nep-fdg New Economics Papers
on Financial Development and Growth
Issue of 2009‒05‒09
eight papers chosen by
Iulia Igescu
Global Insight, GmbH

  1. The Analysis of ‘Leading Sectors’: A Long term view of 18 Latin American economies By Acevedo, Alejandra; Mold, Andrew; Perez Caldentey, Esteban
  2. FDI and Economic Growth in Malaysia By Karimi, Mohammad Sharif; Yusop, Zulkornain
  3. Determinants of the Long Run Growth Rate of Bangladesh: An ARDL Approach By Rao, B. Bhaskara; Hassan, Gazi
  4. Balanced growth and structural breaks: Evidence for Germany By Herzer, Dierk; Kemper, Niels; Zamparelli, Luca
  5. Stability under Learning: the Neo-Classical Growth Problem By Orlando Gomes
  6. From socialism to capitalism: 1989-2007 By Kitov, Ivan
  7. Collinearity in growth regressions: The example of worker remittances By Ziesemer, Thomas
  8. Economic Growth and Institutional Reform in Modern Monarchies and Republics: : A Historical Cross-Country Perspective 1820-2000 By Bjørnskov, Christian; Kurrild-Klitgaard, Peter

  1. By: Acevedo, Alejandra; Mold, Andrew; Perez Caldentey, Esteban
    Abstract: In the 1950s and 60s, in Latin America structuralism was considered as the preeminent form of analysis of economic development and growth. Nowadays, in contrast, as a mode of analysis structuralism is distinctly unfashionable, and has been superceded by newer endogenous growth theories, which build on earlier neoclassical contributions. Beyond broad endorsements of enhancing human capital, promoting infrastructure provision and the importance of sustaining investment levels, it is arguable whether endogenous growth theories been able to shed much light on the dynamics of growth. This paper revindicates the utility of structuralist analysis in the analysis of Latin American growth patterns. Through some simple empirical tests, it explores the relationship between economic growth and structural performance. Using as high a level of disaggregation as the data allows, we use dynamic panel data analysis together with a steady state model to calculate the elasticities of sectoral growth to overall output. The implications for resource allocation and policies to promote particular sectors are discussed.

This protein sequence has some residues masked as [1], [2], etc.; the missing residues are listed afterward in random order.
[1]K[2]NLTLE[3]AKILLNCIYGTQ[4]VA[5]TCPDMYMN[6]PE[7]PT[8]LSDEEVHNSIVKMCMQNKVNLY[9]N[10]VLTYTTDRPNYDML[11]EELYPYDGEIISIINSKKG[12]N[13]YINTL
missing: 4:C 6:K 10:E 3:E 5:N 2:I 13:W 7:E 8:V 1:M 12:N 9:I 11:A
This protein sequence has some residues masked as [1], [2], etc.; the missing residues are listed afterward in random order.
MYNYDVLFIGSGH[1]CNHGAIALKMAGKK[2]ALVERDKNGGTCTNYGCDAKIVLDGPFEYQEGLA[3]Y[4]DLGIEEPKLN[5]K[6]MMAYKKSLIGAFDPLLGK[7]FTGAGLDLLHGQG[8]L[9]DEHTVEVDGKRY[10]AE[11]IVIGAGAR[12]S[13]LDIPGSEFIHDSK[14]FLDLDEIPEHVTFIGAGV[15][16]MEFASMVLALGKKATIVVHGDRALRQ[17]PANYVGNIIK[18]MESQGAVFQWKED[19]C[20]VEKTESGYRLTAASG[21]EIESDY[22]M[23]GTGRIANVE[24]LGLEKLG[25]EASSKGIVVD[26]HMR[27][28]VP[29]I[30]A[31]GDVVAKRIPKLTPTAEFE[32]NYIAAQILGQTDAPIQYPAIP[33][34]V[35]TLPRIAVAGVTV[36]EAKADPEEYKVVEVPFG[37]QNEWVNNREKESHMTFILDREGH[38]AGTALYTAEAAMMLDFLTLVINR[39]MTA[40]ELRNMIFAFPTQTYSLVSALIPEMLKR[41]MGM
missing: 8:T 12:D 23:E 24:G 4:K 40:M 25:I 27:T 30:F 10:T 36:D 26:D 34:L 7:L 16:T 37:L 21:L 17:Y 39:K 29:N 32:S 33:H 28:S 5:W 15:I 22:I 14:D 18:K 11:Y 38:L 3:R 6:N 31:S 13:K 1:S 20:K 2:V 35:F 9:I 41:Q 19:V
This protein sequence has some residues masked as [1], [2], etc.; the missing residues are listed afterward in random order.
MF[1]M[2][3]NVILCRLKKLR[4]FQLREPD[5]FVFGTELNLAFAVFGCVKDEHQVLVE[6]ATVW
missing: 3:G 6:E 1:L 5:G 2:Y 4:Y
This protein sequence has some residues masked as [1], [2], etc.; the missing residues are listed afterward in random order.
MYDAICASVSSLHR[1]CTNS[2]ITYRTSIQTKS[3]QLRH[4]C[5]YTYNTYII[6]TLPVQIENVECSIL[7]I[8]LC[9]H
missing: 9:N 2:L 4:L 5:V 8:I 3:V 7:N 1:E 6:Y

Keywords: Growth; Structural Change; Latin America; Kaldor Growth Laws; Economic Development
    JEL: B52 O40 O14
    Date: 2009–06
  2. By: Karimi, Mohammad Sharif; Yusop, Zulkornain
    Abstract: Abstract: This study examines the causal relationship between foreign direct investment and economic growth. Methodology is based on the Toda-Yamamoto test for causality relationship and the bounds testing (ARDL). Time-series data covering the period 1970-2005 for Malaysia, the study found, in the case of Malaysia there is no strong evidence of a bi-directional causality and long-run relationship between FDI and economic growth. This suggests that FDI has indirect effect on economic growth in Malaysia
    Keywords: Foreign direct investment; Toda-Yamamoto test; bounds testing (ARDL); economic growth. Malaysia
    JEL: C32 O10 F14 F21 F43
    Date: 2009–03–26
  3. By: Rao, B. Bhaskara; Hassan, Gazi
    Abstract: This short paper conducts growth accounting to estimate total factor productivity (TFP) for Bangladesh and analyses its key determinants. According to Solow (1956) the long run equilibrium growth rate equals TFP. Estimated show that trade openness, foreign direct investment and development of financial sector increase TFP. Inflation and government expenditure have negative effects on TFP.
    Keywords: Solow Model; Total Factor Productivity; Growth Accounting; Bangladesh
    JEL: O11 O10
    Date: 2009–05–02
  4. By: Herzer, Dierk; Kemper, Niels; Zamparelli, Luca